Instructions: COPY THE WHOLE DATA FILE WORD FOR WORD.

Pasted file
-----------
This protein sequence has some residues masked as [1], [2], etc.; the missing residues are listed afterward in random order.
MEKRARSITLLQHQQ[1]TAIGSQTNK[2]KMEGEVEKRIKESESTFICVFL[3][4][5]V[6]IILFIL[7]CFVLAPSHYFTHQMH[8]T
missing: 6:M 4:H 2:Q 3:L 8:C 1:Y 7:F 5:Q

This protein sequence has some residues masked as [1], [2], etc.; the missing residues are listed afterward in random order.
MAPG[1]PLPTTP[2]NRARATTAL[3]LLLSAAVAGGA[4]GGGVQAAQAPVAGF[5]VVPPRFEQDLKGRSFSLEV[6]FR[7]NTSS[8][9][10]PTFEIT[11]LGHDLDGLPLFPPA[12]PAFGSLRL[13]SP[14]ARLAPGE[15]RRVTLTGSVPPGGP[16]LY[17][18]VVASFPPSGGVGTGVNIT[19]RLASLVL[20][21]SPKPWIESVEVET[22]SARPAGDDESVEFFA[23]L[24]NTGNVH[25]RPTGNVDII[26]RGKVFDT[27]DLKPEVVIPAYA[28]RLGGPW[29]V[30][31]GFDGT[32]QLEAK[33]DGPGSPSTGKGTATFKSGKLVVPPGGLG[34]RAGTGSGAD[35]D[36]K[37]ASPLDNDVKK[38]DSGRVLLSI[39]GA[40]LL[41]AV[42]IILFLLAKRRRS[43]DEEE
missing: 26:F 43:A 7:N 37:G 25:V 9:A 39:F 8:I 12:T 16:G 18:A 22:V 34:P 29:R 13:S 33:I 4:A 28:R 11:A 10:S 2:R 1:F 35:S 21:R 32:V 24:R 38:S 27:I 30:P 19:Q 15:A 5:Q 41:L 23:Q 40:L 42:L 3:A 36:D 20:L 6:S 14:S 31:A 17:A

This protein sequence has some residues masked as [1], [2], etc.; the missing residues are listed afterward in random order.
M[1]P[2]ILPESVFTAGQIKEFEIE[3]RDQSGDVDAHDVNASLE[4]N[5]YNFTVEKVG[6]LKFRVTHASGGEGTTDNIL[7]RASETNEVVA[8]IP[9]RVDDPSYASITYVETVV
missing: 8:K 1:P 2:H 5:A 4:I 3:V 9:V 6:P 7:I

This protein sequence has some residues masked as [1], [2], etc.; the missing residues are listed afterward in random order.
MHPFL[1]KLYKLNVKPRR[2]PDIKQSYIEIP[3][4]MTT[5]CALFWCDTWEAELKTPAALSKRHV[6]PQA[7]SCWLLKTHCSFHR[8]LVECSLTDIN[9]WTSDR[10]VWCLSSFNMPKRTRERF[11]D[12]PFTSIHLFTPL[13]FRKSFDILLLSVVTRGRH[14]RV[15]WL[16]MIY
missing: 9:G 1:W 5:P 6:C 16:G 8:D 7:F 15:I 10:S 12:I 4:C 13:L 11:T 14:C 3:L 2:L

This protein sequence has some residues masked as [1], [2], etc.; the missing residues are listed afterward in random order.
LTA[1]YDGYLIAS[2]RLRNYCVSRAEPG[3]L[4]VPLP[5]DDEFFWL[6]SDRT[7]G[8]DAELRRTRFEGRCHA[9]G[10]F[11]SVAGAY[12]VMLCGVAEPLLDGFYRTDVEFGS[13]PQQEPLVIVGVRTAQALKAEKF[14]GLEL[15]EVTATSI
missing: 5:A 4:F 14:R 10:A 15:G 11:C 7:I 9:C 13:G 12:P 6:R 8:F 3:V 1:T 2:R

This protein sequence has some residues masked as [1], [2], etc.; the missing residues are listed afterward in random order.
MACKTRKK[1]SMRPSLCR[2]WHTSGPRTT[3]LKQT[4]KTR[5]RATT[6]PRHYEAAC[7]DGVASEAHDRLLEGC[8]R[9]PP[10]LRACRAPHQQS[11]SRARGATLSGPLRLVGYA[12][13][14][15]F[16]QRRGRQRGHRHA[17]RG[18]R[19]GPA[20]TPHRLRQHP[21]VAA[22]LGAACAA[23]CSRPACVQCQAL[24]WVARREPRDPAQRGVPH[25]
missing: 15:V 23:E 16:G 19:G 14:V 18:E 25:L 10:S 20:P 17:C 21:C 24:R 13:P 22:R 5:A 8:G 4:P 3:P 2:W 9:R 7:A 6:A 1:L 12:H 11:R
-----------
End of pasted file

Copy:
This protein sequence has some residues masked as [1], [2], etc.; the missing residues are listed afterward in random order.
MEKRARSITLLQHQQ[1]TAIGSQTNK[2]KMEGEVEKRIKESESTFICVFL[3][4][5]V[6]IILFIL[7]CFVLAPSHYFTHQMH[8]T
missing: 6:M 4:H 2:Q 3:L 8:C 1:Y 7:F 5:Q

This protein sequence has some residues masked as [1], [2], etc.; the missing residues are listed afterward in random order.
MAPG[1]PLPTTP[2]NRARATTAL[3]LLLSAAVAGGA[4]GGGVQAAQAPVAGF[5]VVPPRFEQDLKGRSFSLEV[6]FR[7]NTSS[8][9][10]PTFEIT[11]LGHDLDGLPLFPPA[12]PAFGSLRL[13]SP[14]ARLAPGE[15]RRVTLTGSVPPGGP[16]LY[17][18]VVASFPPSGGVGTGVNIT[19]RLASLVL[20][21]SPKPWIESVEVET[22]SARPAGDDESVEFFA[23]L[24]NTGNVH[25]RPTGNVDII[26]RGKVFDT[27]DLKPEVVIPAYA[28]RLGGPW[29]V[30][31]GFDGT[32]QLEAK[33]DGPGSPSTGKGTATFKSGKLVVPPGGLG[34]RAGTGSGAD[35]D[36]K[37]ASPLDNDVKK[38]DSGRVLLSI[39]GA[40]LL[41]AV[42]IILFLLAKRRRS[43]DEEE
missing: 26:F 43:A 7:N 37:G 25:V 9:A 39:F 8:I 12:T 16:G 18:A 22:V 34:P 29:R 13:S 33:I 4:A 28:R 11:A 10:S 2:R 1:F 35:S 21:R 32:V 24:R 38:S 27:I 30:P 19:Q 15:A 5:Q 41:L 23:Q 40:L 42:L 3:A 36:D 20:L 6:S 14:S 31:A 17:A

This protein sequence has some residues masked as [1], [2], etc.; the missing residues are listed afterward in random order.
M[1]P[2]ILPESVFTAGQIKEFEIE[3]RDQSGDVDAHDVNASLE[4]N[5]YNFTVEKVG[6]LKFRVTHASGGEGTTDNIL[7]RASETNEVVA[8]IP[9]RVDDPSYASITYVETVV
missing: 8:K 1:P 2:H 5:A 4:I 3:V 9:V 6:P 7:I

This protein sequence has some residues masked as [1], [2], etc.; the missing residues are listed afterward in random order.
MHPFL[1]KLYKLNVKPRR[2]PDIKQSYIEIP[3][4]MTT[5]CALFWCDTWEAELKTPAALSKRHV[6]PQA[7]SCWLLKTHCSFHR[8]LVECSLTDIN[9]WTSDR[10]VWCLSSFNMPKRTRERF[11]D[12]PFTSIHLFTPL[13]FRKSFDILLLSVVTRGRH[14]RV[15]WL[16]MIY
missing: 9:G 1:W 5:P 6:C 16:G 8:D 7:F 15:I 10:S 12:I 4:C 13:L 11:T 14:C 3:L 2:L

This protein sequence has some residues masked as [1], [2], etc.; the missing residues are listed afterward in random order.
LTA[1]YDGYLIAS[2]RLRNYCVSRAEPG[3]L[4]VPLP[5]DDEFFWL[6]SDRT[7]G[8]DAELRRTRFEGRCHA[9]G[10]F[11]SVAGAY[12]VMLCGVAEPLLDGFYRTDVEFGS[13]PQQEPLVIVGVRTAQALKAEKF[14]GLEL[15]EVTATSI
missing: 5:A 4:F 14:R 10:A 15:G 11:C 7:I 9:C 13:G 12:P 6:R 8:F 3:V 1:T 2:R

This protein sequence has some residues masked as [1], [2], etc.; the missing residues are listed afterward in random order.
MACKTRKK[1]SMRPSLCR[2]WHTSGPRTT[3]LKQT[4]KTR[5]RATT[6]PRHYEAAC[7]DGVASEAHDRLLEGC[8]R[9]PP[10]LRACRAPHQQS[11]SRARGATLSGPLRLVGYA[12][13][14][15]F[16]QRRGRQRGHRHA[17]RG[18]R[19]GPA[20]TPHRLRQHP[21]VAA[22]LGAACAA[23]CSRPACVQCQAL[24]WVARREPRDPAQRGVPH[25]
missing: 15:V 23:E 16:G 19:G 14:V 18:E 25:L 10:S 20:P 17:C 21:C 24:R 13:P 22:R 5:A 8:G 4:P 3:P 2:W 9:R 7:A 6:A 1:L 12:H 11:R